A Memoir Blue Review: A Mother-Daughter Journey of Love

Stunning presentation of Art and Poetry

A Memoir Blue Review: A Mother-Daughter Journey of Love

A Memoir Blue is a short first game from Cloisters Interactive. They made a great game by knowing exactly what they wanted to be and never straying from it. This interactive poem tells a story about a mother and daughter. It is unusual because there are no spoken words in it. The story is told entirely through pictures and sound, and each playthrough lasts around one hour and a half. The game is inspired by the life of its creative director, resulting in an unrivaled bittersweet credibility that elevates the entire production.

Release Date: March 24, 2022
Platforms: Nintendo Switch, PlayStation 4, PlayStation 5, Xbox One, Xbox Series X | S, PC, iOS

The Story

A Memoir Blue is the story of Miriam, a great swimmer. She enters her memories to explore her childhood and relationship with her mother. The tale uses water as a motif on numerous occasions, symbolizing different meanings at various intervals but never becoming too heavy-handed. I think that the visuals in this game are often used to express a deliberate feeling or thought. But it is up to individual players to decide what they mean. I still have some thoughts about a few of the more remarkable images after completing the whole game.

A Memoir Blue Review: A Mother-Daughter Journey of Love and Art

A Memoir Blue’s art style is the main attraction in the game. Miriam, as an adult, is drawn in a 3D style, but her childhood self and mother are drawn through hand-drawn 2D animation. In one sequence, the visuals and backdrops can switch back and forth between three dimensions and two dimensions in a really creative manner.

One of the first sequences in the game depicts Miriam and her mom fleeing their awful existence with Miriam’s tyrannical father by taking a train. The act of ripping down posters on the train provides you with insight into their tumultuous family history. When you see it in person, you can tell that a lot of thought and care was put into making it look good.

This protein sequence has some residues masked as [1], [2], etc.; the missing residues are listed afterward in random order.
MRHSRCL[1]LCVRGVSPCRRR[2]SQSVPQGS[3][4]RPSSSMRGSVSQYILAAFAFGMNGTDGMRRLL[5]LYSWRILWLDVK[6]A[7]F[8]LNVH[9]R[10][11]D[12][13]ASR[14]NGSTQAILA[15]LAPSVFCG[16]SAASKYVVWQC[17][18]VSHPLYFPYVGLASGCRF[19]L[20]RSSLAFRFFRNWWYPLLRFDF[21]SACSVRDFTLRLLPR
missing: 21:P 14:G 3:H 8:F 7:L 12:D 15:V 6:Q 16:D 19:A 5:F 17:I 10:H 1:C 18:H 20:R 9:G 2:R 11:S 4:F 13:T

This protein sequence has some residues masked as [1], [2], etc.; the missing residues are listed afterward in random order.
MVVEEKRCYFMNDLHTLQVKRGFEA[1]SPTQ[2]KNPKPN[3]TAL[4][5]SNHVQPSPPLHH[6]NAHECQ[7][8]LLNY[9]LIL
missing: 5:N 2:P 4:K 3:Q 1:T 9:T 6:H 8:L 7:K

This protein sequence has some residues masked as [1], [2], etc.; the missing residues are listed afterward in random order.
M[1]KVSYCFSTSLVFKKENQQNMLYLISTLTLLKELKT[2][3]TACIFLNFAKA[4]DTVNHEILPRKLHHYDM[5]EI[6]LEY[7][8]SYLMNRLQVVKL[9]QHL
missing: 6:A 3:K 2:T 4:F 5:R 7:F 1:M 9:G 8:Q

The music in the game consists of a few nice ambient tracks and a few unique acoustic songs with vocals. This music helps to set the atmosphere and create a certain feeling while playing. I personally love acoustic songs. They have a nice sound and feel to them that is satisfying. Everyone’s experience will be different, of course.

Memoir Blue is not a walking simulator because you do not control the character most of the time. You usually only control the character when you are interacting with specific objects. This game is best played on a PC with a mouse. That’s because on the PlayStation 5, you can’t use touch controls or haptic feedback. Even though it’s simple to control the game, you can press L2 and R2 to put your cursor over important items right away. Although PS5 had some performance issues, it seems that the designers may have made some final optimizations.

A Memoir Blue Review: A Mother-Daughter Journey of Love and Art

Previously, I said that it doesn’t always feel like you’re playing A Memoir Blue. You are adding to it. The game is every bit as much an interactive poem as it claims, and all of your actions seem to be the final touches on someone else’s private piece of art. You may, for example, pull the sun down from the sky to conclude Miriam’s day, and then you change the TV channel to a certain station in order to catch child Miriam’s attention.

There are a few times in the game where you get to use your own creativity. But for the most part, you are just following Cloisters Interactive’s script. And to be honest, A Memoir Blue benefits a lot from it. There are many games that give you more information about the world by examining random objects. A Memoir Blue is different because it provides all essential information in a more creative and artful way. This is a game that simply highlights the important stuff, and it has the confidence to just roll credits after its brief narrative. The end credits are the only portion of A Memoir Blue that you can skip, ironically.

The Review Verdict

The first game from The Cloisters Interactive is not perfect, but it is a good start for the small development team. They are trying new things in the medium with this game, and that is worth applauding.

A Memoir Blue Review: A Mother-Daughter Journey of Love and Art

Its construction, presentation, and game design make it worth the money of admission on their own. However, its moving narrative will stay with you long after the credits have finished rolling.

A Memoir Blue is not likely to revolutionize video game storytelling. It is a basic tale of mother-daughter reconciliation, but it is presented in a very clever way. The 3D/2D combination makes the story very dense and full of meaning. A Memoir Blue is, in every sense of the word, a finely crafted work of art, and it’s a fantastic way to start a fresh game development studio.

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Suyog
He is a simple guy who likes to write about gaming and anime in his free time or else he could be seen playing with his dog or spending quality time with nature.

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